Texas A&M AgriLife Extension logo

logo

CASTOR BEANS

Gardeners should consider planting castor beans for more than just the beauty of the plant. The castor bean is useful as a screen, for shade on the west side of a house, and even (it's reputed) as a deterrent to moles and gophers. Its tropical foliage tinged in red is bold and attractive; its silhouettes against a window at night can be very exotic.

In tropical climates castor bean plants are evergreen. In our area it is an easily cultivated annual that needs little care. You should be able to find seeds in nurseries for 10-to-20 foot plants and for a dwarf variety.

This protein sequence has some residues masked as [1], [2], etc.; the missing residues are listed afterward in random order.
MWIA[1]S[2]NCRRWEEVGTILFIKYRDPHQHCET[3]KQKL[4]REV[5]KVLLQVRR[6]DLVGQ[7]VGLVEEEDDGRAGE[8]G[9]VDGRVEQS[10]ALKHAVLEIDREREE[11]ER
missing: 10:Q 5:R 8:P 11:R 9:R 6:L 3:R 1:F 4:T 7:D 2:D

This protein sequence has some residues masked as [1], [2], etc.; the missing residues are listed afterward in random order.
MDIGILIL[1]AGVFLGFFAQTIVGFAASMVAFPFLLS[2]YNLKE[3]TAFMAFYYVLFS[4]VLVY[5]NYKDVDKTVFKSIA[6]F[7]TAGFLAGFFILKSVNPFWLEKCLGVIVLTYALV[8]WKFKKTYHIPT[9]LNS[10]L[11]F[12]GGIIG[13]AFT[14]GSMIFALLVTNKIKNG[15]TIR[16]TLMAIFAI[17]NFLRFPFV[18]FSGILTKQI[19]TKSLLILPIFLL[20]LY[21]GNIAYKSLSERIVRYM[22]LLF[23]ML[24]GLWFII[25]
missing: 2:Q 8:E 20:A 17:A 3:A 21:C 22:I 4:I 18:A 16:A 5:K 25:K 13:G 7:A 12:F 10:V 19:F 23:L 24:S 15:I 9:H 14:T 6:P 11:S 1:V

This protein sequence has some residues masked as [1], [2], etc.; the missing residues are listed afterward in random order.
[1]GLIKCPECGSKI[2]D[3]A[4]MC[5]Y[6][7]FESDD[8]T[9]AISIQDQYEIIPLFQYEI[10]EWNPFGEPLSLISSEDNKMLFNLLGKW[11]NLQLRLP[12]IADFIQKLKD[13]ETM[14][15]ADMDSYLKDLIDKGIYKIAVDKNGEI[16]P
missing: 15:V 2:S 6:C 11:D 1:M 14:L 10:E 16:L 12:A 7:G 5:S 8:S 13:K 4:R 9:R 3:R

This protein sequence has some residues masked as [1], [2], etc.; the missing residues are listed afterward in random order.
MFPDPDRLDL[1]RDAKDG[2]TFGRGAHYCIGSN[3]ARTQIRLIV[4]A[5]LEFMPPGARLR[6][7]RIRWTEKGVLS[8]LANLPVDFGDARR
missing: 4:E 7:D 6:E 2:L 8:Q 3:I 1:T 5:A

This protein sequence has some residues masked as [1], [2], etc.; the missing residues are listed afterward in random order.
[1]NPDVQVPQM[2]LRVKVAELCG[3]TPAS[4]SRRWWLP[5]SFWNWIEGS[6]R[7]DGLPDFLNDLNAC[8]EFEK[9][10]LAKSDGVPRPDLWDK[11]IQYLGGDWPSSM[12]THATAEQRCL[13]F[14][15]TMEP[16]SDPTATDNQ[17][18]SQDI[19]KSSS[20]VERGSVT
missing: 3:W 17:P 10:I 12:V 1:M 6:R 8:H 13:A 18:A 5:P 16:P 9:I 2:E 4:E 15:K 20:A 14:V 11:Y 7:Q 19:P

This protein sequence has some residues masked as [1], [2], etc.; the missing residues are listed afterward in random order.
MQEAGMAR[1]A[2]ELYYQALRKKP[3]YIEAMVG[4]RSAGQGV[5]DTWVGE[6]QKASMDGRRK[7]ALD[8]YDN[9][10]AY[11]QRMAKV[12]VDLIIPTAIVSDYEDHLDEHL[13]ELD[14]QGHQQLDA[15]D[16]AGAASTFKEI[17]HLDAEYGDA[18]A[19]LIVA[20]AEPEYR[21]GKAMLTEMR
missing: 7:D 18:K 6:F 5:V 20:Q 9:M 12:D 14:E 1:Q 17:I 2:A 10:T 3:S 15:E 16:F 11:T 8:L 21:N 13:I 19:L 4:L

Castor beans are not for everyone: the seeds are poisonous and should not be planted where children play unless each seed pod is pinched out before the seeds develop. And the seed and foliage can also cause severe contact allergies for some people.

Castor beans are grown commercially for its seeds and its oil, which is used in laxative and many cosmetics. In commercial extraction, toxins do not pass into the oil.

Rosemary Moyers, Smith County Master Gardener
Texas AgriLife Extension Service


Flowers Index
Gardening Tips For Northeast Texas Index